Cameras have always been a puzzle to me. If it isn’t a “point-and-shoot,” my ability to discuss the photo capabilities of any of those instruments is extremely limited.
After all, what can a guy do since he knows that when he says “mechanical,” he’s told you all he knows. I mean, really, I’m supposed to be the creative sort, not some engineering miracle worker.
When the professor handed me a Speed Graphic 4X5 camera in photography class at Sam Houston State, my response was, “Duh, whut’s thet?”
I’d grown up with Mom using a Kodak “box” camera. You held it in front of you, near your waist, as you looked down and squinted into the tiny viewfinder and tried not to wiggle as you shot the picture.
Anyway, I learned to handle the 4X5 with some tiny bit of competence, only to find when I got out in the real world that one-shot wonder was antiquated and had been replaced by German twin reflex cameras (two lenses — one for focus and the other for snapping the picture).
However, since country weekly newspapers have small camera budgets, we couldn’t afford the $700-$800 Roliflex, so we bought the $80 Japanese Yashica D twin lens cameras, a duplicate of the “Roli.” They were just as good and rather than have a $100-$200 repair and shipping bill when one “busted,” we could just buy a new Yashica
That was in the early wave of “cheap” Japanese goods, which swept the country in the Sixties and Seventies.
The advent of those twin lens cameras replacing Rolis was also marked by the increasing use of the offset printing method for producing newspapers. Offset was great at reproducing photos that were of heretofore unseen clarity and contrast and cheap compared to the very expensive lead engravings of photos necessary in the old letterpress printing method.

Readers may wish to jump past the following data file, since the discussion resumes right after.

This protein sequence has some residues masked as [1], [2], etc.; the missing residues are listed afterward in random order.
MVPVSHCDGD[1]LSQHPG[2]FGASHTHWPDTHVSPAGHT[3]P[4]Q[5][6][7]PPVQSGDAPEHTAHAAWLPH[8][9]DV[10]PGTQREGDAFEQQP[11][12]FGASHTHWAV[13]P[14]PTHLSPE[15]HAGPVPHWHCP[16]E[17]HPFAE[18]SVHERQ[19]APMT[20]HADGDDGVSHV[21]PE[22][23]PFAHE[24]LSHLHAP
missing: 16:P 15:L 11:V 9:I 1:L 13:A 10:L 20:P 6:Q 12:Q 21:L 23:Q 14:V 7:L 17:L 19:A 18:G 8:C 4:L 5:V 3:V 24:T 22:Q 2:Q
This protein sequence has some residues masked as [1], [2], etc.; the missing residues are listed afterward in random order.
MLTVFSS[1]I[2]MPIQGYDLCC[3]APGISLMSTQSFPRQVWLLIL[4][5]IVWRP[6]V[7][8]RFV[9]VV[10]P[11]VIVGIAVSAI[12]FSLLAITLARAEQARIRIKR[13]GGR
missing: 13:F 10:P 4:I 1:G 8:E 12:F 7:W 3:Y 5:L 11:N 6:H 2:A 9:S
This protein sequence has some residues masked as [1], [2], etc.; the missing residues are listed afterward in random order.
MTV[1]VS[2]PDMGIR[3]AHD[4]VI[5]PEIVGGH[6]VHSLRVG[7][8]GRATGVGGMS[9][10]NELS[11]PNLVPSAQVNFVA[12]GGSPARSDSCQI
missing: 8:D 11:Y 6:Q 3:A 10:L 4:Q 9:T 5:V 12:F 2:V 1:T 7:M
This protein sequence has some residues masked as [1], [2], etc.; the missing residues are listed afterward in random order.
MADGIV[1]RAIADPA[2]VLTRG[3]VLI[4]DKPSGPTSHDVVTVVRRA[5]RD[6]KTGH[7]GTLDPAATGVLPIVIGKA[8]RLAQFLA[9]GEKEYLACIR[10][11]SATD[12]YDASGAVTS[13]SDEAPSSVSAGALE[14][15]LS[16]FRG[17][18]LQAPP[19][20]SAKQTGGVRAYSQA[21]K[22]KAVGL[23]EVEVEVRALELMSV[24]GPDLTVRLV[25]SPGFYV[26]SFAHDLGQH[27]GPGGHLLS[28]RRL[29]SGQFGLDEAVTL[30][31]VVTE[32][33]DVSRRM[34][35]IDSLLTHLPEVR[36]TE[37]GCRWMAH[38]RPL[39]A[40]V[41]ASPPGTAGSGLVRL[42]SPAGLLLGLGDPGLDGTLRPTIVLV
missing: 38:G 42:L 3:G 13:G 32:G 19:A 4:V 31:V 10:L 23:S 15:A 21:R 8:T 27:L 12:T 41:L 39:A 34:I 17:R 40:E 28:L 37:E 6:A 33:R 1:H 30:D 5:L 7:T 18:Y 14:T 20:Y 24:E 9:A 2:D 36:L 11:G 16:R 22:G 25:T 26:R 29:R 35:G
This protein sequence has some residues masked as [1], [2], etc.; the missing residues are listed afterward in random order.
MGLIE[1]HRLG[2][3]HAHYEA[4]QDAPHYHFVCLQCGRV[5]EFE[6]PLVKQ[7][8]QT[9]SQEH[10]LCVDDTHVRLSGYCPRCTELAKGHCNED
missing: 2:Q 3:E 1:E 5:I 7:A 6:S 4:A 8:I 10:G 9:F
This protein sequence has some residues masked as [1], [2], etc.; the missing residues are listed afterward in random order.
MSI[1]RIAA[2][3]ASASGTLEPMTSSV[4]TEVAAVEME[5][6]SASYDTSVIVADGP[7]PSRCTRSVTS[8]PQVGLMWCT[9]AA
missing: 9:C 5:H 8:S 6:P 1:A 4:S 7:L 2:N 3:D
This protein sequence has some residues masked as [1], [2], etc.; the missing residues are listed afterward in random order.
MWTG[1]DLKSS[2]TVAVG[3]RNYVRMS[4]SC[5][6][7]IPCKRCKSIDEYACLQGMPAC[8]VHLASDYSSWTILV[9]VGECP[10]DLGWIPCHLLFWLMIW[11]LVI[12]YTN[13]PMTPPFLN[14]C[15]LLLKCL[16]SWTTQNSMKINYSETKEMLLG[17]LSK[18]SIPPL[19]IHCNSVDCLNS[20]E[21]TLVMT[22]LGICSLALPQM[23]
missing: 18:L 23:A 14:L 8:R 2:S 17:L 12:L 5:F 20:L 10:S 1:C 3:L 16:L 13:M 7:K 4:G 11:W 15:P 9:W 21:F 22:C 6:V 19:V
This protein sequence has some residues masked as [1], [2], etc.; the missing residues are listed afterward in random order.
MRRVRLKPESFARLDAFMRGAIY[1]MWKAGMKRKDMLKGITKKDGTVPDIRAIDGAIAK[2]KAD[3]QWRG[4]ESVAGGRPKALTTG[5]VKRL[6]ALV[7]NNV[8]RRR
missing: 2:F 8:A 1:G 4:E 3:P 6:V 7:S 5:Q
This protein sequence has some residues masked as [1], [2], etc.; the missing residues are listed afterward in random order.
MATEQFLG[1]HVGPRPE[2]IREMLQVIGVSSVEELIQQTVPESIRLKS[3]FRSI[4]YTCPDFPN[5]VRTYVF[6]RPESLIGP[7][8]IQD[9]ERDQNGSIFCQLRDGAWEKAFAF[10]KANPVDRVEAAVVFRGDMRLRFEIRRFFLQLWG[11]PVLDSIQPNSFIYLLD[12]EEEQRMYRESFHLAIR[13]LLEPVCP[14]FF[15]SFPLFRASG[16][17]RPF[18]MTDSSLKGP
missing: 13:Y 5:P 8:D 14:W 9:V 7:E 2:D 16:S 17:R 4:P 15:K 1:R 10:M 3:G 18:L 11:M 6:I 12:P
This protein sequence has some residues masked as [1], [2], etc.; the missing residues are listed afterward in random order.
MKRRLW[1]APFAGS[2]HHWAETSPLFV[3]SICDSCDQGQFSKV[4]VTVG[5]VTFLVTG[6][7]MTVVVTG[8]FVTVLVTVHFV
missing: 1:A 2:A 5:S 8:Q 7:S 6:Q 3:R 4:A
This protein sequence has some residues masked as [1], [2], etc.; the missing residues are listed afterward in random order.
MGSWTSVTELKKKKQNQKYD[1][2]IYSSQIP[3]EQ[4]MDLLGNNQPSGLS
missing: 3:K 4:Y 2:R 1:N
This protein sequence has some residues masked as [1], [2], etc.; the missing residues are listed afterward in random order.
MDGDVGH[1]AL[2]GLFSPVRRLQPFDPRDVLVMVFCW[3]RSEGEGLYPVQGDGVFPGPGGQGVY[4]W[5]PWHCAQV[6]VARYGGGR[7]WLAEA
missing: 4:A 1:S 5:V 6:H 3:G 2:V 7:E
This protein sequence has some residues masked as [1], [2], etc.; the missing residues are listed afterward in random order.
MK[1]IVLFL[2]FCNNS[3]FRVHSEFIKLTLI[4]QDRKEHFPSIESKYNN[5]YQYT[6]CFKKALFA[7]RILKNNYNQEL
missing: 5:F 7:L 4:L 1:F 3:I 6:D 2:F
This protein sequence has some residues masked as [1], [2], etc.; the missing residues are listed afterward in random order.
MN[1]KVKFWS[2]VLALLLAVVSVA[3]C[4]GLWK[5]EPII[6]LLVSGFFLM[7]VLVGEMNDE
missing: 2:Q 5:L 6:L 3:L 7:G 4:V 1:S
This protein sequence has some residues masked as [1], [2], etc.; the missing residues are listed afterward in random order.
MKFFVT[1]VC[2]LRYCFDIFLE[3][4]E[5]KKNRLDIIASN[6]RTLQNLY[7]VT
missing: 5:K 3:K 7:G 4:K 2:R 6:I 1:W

Offset printed papers began a pictorial assault on the dull, staid and more expensive method of raised metal printing.
Young news entrepreneurs ran around with the Yashicas dangling around their necks and took tons of pictures and printed them in the paper. Offset-reproduced photos, it turned out, were cheaper than setting type for stories. Early on, there were even some newspapers that were entirely photographs, captions and headlines. That result was a combination of cheap, easy photography and people’s regrettable but ever-developing propensity toward less reading.
One huge drawback in any older camera, for those of us who are near-sighted, was dealing with being able to get a precise focus. We couldn’t afford a camera that had automated focus a la telescoping lenses, which also brought the subject into clear and precise view. Optimum reproduction and clarity on newsprint was always an issue, however, the offset printing method made that extremely easy.
So, we pretend-pro-photogs shot everything that moved, including crowds, and ran the pictures with broad, tantalizing, promotional hints that maybe YOU are pictured in this issue. Or, “723 local citizens pictured in this edition,” or other “teases” to draw readers into the newspaper.
It also didn’t hurt that my early days initial foray into publishing was a news sheet named “The Mirror,” because it allowed for such bold promotional phrases as “Clearly reflecting the citizens of…”
Nowadays, in the digital world, big time pros use cameras with lenses that guys like me, who are the antithesis of bodybuilding, can’t even lift. I even see guys with tripods that are understandably for the lens rather than the camera.
Anyway, I leave the photography to Life Mate, who has a real knack for it. I don’t even pretend to be able to “point and shoot.”
And, everyone is much happier with the results. Willis Webb is a retired community newspaper editor-publisher of more than 50 years experience. He can be reached by email at firstname.lastname@example.org.